I thought you were going to say Confucius, but okay, we'll go with Abraham Lincoln. Twitter, Instagram, or TikTok?
Carol Fawcett (20:20):
Probably one of the first two.
Alison Dean (20:22):
Carol Fawcett (20:24):
A favorite book. The one that comes to mind is the one I just got done reading, which is the Trust and Inspire, written by Steven Covey.
Alison Dean (20:32):
Carol Fawcett (20:33):
Phenomenal book, I can't recommend it enough. Goes from shifting your mindset as a leader from command and control, which by the way never worked.
Alison Dean (20:41):
Carol Fawcett (20:42):
To trust and inspire, and just a wonderful book, easy read. You almost can't put it down. It's just a great book.
Alison Dean (20:48):
I see a new segment coming in, where we can just tag all of the guest's favorite books as well. Last TV show that you binged?
Carol Fawcett (20:57):
There's a real new one out called Mammals.
Alison Dean (21:00):
Carol Fawcett (21:00):
It's on Netflix, and only because I love the actors in it. It's a little bit dark, darker than I thought it was going to be, but for some reason this past week, since you said the last one, I ran through all six of the episodes in no time flat.
Alison Dean (21:15):
Okay, all right. If you could have one superpower, what would it be?
Carol Fawcett (21:20):
This is like a Miss America kind of question. Solve world hunger, cure for cancer. One superpower would be to look into the future.
Alison Dean (21:33):
Heavy. Favorite holiday?
Carol Fawcett (21:36):
Alison Dean (21:37):
Carol Fawcett (21:39):
Of course, this one.
Alison Dean (21:40):
I mean I don't do it to get that answer, but it's funny how many people say that, and I'm like, "You're adorable. That's really cute. That's really cute. I appreciate you." Okay, so some people may assume that a CIO has a very connected home environment, maybe like an IOT wonderland, with motion sensors that set lighting schemes, and multiple AI bots, and maybe drone based security. So curious how your passion for tech translates into personal life?
Carol Fawcett (22:14):
I don't think there's a line. I think it all blurs together these days. I mean you have Ring at home.
Alison Dean (22:22):
Carol Fawcett (22:22):
And that is constantly recording. There's technology everywhere. We've got the big network that has the umbrella around the house. There's security. I think it all blends together right now. I mean as you can see, I'm in the office. We never really went home, being an essential business. On the other hand, our IT Department is a remote and a hybrid. We do it by role, so many of them are out of the office, just for pure safety, as well as just flexibility. It's a whole new day. I think a lot of those asks have to be met in order to attract the most talented of the talent.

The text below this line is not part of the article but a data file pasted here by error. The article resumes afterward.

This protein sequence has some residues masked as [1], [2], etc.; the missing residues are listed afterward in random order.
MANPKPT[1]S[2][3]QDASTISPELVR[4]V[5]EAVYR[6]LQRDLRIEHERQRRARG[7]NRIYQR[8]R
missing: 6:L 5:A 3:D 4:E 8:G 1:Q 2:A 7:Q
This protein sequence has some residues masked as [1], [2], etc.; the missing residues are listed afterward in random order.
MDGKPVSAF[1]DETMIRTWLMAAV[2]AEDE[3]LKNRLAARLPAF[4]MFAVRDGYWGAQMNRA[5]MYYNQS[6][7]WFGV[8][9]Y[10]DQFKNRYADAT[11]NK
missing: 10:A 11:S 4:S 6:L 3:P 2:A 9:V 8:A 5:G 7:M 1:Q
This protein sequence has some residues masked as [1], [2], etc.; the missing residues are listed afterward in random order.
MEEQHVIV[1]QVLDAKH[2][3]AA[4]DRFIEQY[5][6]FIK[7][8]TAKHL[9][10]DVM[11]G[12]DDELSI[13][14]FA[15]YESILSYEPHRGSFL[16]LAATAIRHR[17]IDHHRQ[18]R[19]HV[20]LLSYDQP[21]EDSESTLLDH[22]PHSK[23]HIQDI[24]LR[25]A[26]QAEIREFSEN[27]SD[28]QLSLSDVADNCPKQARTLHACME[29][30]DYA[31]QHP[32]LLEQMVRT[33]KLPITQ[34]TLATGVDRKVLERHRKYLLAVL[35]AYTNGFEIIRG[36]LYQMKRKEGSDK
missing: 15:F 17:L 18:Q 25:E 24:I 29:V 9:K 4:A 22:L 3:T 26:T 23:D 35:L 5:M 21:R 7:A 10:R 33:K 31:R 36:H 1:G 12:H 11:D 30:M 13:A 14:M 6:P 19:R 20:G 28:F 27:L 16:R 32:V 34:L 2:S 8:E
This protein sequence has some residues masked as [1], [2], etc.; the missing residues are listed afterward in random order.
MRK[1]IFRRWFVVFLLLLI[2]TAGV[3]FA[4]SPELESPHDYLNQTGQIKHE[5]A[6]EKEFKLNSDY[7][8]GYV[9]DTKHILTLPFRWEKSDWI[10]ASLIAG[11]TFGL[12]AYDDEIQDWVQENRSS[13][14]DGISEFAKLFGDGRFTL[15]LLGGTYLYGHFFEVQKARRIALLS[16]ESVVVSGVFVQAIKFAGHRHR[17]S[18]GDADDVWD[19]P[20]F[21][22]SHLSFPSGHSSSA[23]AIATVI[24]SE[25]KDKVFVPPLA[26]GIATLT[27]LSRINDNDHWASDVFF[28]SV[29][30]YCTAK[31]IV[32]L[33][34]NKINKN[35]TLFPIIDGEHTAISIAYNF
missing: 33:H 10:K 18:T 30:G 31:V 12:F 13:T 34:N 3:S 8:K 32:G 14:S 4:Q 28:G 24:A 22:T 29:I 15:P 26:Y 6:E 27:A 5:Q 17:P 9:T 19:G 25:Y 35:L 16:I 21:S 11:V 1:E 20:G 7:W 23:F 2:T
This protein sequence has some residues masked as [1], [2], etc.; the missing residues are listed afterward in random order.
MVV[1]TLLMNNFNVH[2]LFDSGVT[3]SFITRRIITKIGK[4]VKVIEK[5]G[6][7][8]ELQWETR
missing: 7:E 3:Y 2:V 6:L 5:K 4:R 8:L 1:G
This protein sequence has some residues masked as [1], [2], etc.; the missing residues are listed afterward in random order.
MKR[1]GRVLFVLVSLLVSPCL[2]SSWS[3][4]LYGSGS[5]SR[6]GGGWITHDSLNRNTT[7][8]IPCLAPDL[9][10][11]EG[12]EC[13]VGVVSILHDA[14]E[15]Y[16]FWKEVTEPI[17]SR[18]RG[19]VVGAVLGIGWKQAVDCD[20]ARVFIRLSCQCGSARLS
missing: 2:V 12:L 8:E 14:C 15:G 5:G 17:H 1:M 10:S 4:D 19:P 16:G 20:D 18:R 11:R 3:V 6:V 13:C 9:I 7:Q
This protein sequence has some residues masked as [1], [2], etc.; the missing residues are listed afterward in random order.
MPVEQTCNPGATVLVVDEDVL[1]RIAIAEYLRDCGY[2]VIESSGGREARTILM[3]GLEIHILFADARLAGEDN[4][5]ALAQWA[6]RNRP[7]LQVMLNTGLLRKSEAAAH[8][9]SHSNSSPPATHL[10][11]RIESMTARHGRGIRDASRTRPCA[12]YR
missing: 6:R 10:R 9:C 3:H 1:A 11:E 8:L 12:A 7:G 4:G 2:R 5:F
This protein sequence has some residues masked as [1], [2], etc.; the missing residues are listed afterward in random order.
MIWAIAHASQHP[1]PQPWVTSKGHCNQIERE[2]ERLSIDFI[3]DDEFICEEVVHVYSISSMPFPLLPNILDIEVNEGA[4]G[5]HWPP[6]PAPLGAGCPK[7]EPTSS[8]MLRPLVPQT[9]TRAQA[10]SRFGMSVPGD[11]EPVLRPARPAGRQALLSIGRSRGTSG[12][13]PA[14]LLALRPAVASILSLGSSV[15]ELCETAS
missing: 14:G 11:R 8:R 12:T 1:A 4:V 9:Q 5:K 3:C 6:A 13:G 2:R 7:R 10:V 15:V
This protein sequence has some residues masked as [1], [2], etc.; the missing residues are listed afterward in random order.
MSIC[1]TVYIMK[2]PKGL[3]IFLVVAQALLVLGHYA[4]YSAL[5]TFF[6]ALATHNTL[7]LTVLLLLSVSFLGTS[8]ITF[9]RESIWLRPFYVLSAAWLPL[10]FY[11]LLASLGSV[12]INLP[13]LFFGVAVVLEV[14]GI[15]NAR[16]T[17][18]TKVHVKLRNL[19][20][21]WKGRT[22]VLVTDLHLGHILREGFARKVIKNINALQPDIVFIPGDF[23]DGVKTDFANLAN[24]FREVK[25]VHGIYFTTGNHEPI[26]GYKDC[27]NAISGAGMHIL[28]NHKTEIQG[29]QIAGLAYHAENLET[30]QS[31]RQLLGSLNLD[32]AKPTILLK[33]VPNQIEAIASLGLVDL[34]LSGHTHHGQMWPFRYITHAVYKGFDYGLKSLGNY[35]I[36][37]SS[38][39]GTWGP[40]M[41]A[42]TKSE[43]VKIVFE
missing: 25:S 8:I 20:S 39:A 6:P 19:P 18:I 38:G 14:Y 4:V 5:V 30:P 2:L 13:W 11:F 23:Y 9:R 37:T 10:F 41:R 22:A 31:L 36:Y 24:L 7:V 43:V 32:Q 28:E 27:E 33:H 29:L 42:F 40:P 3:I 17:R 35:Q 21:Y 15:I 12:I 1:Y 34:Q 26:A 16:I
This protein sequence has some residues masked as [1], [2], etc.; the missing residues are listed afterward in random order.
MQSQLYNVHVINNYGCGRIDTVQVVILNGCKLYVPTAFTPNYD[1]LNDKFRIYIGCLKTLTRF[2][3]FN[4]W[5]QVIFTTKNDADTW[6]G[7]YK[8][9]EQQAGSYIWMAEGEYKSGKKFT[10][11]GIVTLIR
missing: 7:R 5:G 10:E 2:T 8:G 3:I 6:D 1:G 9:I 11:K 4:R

Alison Dean (22:59):
Oh yeah. No, I totally agree with that. Okay, continuing our tradition of past guest questions, this week's Breakthrough Club question is from Avis E. Steele, who is Head of Consumer at Luxe Asia, which is the largest retail and e-commerce network in APAC. She asks you, "What advice do you wish that you'd been given?"
Carol Fawcett (23:29):
I think that the advice I wish I would have been given way back in my 20s, when this all began, is to sanity check yourself that you are treating others like you ought to be treated. It happens to be one of the GSF values as well. I think it's the most important thing, because you're not told to focus on the customer aspect early on in careers, and I think that's the most important thing. You don't do work for yourself, you do work for others. If you can have that focus in mind when you're first starting out, that would be one, and the only other one I would say would be a very close second runner up is to be the best you can possibly be in the role you hold today. Become the expert, because immersing yourself in both business and technology allows you one day to be the leader that you want to be, because you have walked in their shoes. You've walked in the shoes of a developer, or a BSA, or a project manager, and so you become a partner with your team, not a said manager, or director. You don't become the title.
Alison Dean (24:44):
Carol Fawcett (24:44):
You only are doing those things because of your past, so learn every day, and embrace that learning, and embrace those challenges, because to me, you learn more from your failures than you do from your successes.
Alison Dean (24:58):
Yeah, it's true. Okay, what are some of the biggest leadership lessons that you've learned, and how has your leadership style evolved through the years, perhaps some of what you just said?
Carol Fawcett (25:12):
Yeah, it's one and the same, but for sure being present in the moment. That's one of the big leadership lessons I think that we all have to have, and there's so much that's trying to get your attention over here and over here. You have your cellphone that's trying to get your attention, you have alerts going on, you have things going on, which means that you're not present.